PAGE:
By Carolyn Brown, MS, RD
Everyone has the one friend you love unconditionally but who knows exactly how to push your buttons, and takes pleasure in doing so often. My button-pusher recently said something along the lines of “organic is a scam.” He also threw the word elitist in there somewhere for good measure. And an argument that came close to a boxing match ensued.
Don’t you worry, I came out the champion by a landslide. But I’ve noticed that a lot of people have misconceptions about or are intimidated by the word “organic.” Typically the biggest issue is price. Like most of the 99%, my bank account has seen better days, so I promise I get it. My fridge is not organic-only by any means. But even if you’re not going to make any changes right now, I still think it’s important to understand it. So here’s a mini-organic 101, part 1: produce, part 2: animal products.
When it comes to fruits and vegetables, organic means, among other things, that no pesticides are used. In conventional produce these pesticides are used to kill weeds and insects that might destroy the crops. But considering they kill things, they bring the risk of some nasty side effects for us too – some have been linked to cancers and other diseases.
As scary as that sounds, I am generally more concerned with people eating fruits and veggies at all than with people eating the organic versions. But some are definitely worse than others. Last year the Environmental Working Group (EWG) did a study on the least and most pesticide-contaminated produce and came up with the Dirty Dozen and the Clean 15.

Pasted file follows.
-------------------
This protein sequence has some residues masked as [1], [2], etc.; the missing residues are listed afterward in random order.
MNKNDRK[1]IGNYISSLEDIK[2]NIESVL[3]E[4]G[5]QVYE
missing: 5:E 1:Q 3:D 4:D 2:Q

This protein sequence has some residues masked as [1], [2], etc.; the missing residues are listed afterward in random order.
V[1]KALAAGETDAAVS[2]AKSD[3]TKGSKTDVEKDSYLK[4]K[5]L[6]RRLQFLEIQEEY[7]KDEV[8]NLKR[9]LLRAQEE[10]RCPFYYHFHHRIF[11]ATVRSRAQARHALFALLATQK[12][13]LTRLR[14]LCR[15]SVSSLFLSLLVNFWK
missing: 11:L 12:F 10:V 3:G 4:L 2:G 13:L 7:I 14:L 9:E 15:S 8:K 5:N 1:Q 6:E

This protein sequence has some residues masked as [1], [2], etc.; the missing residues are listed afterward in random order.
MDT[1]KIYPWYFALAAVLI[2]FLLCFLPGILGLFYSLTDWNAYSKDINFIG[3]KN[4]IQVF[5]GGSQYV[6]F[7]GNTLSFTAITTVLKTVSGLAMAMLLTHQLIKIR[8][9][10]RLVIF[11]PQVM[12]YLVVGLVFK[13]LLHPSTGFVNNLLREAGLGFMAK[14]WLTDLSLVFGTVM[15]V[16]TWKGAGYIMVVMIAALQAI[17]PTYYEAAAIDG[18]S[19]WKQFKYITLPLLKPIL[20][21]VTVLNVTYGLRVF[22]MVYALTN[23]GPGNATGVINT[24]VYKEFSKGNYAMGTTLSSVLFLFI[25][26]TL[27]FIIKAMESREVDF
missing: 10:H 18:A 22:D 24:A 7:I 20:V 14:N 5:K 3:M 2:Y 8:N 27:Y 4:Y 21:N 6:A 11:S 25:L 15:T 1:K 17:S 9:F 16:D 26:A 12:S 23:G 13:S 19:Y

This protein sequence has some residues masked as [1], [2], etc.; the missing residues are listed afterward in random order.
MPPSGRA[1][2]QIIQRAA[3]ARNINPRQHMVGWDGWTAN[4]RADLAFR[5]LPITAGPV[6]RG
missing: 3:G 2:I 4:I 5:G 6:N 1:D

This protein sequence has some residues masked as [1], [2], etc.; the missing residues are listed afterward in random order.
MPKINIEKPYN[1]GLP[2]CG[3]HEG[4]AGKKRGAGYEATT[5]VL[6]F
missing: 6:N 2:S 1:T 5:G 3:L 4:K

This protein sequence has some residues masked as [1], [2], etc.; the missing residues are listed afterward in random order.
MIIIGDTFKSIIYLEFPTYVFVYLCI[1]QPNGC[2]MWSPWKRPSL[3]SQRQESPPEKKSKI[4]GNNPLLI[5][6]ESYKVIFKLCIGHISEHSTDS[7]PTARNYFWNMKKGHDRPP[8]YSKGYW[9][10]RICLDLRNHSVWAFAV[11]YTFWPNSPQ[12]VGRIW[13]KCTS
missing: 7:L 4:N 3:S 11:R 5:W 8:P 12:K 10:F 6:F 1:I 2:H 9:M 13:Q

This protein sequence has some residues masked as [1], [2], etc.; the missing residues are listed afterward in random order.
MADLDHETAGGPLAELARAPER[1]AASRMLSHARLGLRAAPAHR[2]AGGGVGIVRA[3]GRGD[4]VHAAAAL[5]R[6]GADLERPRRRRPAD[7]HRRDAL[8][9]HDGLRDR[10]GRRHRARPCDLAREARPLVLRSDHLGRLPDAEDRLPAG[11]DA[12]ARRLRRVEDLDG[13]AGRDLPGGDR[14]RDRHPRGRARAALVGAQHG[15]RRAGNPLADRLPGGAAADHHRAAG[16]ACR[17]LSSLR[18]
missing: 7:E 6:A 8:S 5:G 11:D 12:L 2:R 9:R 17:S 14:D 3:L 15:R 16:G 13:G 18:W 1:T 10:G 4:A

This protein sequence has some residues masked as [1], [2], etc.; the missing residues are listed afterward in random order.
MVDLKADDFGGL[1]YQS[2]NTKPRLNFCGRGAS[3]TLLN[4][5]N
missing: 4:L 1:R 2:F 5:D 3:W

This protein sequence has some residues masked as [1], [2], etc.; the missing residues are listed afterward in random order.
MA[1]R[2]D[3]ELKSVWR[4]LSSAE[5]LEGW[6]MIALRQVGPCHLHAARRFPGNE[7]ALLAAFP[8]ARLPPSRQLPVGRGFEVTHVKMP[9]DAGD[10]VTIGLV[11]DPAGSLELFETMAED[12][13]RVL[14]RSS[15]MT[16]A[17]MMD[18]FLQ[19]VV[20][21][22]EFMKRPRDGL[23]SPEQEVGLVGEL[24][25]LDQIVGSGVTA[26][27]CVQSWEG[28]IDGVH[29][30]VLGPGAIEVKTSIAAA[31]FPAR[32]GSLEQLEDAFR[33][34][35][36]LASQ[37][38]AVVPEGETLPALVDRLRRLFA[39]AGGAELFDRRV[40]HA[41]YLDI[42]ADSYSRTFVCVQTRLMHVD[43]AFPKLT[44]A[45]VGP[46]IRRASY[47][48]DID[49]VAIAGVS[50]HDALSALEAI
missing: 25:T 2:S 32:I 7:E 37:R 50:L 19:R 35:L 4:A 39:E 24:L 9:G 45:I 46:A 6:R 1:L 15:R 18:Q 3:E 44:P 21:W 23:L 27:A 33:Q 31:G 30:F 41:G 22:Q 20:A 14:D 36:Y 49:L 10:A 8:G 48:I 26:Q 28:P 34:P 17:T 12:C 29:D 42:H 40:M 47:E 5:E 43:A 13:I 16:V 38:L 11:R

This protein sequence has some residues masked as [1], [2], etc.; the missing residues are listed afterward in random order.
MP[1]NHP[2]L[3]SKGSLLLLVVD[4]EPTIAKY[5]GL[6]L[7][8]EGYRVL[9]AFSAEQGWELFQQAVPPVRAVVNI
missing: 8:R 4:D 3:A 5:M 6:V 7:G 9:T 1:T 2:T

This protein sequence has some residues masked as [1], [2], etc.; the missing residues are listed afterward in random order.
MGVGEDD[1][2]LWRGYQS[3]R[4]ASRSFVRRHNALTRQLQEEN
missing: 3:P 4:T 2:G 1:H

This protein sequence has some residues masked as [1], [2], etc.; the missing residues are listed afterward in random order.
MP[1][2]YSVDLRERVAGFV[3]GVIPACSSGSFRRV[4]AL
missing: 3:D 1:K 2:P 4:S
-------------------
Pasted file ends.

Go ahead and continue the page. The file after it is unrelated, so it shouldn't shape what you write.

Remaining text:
The Dirty Dozen. Buy these organic when possible:
- Nectarines (imported)
- Grapes (imported)
- Sweet bell peppers
- Blueberries (domestic)
- Kale/collard greens
And the Clean 15. Conventional is okay:
- Sweet corn
- Sweet peas
- Cantaloupe (domestic)
- Sweet potatoes
Tip: many of the clean 15 are things you peel or remove the skin from.
Meat, Poultry, Dairy, Eggs
When it comes to animal products, I am a little more opinionated. Conventional animals are given freaky growth hormones (including steroids) so they grow much faster than they should. This means more meat in a shorter amount of time, and triple the egg and milk production. It also means hormone residues in your bowl of cereal. Thanks but no thanks.
Then there are the antibiotics. Conventionally raised animals are given them before they get sick so they don’t spread diseases among themselves in factory farms. That enters our food supply and is contributing to antibiotic resistance which, long story short, is not something we want to mess with.
So when you’re buying meat, poultry, milk or eggs, I think organic is always worth the extra money. If you’re not convinced… organically raised animals are usually treated a bit more humanely. Do it for good karma, people!
Tip: don’t be scared of the freezer aisle, whether it’s for produce or for meat and poultry.
Do you buy organic? Why or why not? And do you have any button-pushers (or are you one)? Share your thoughts in the comments below or in our Food and Cooking community.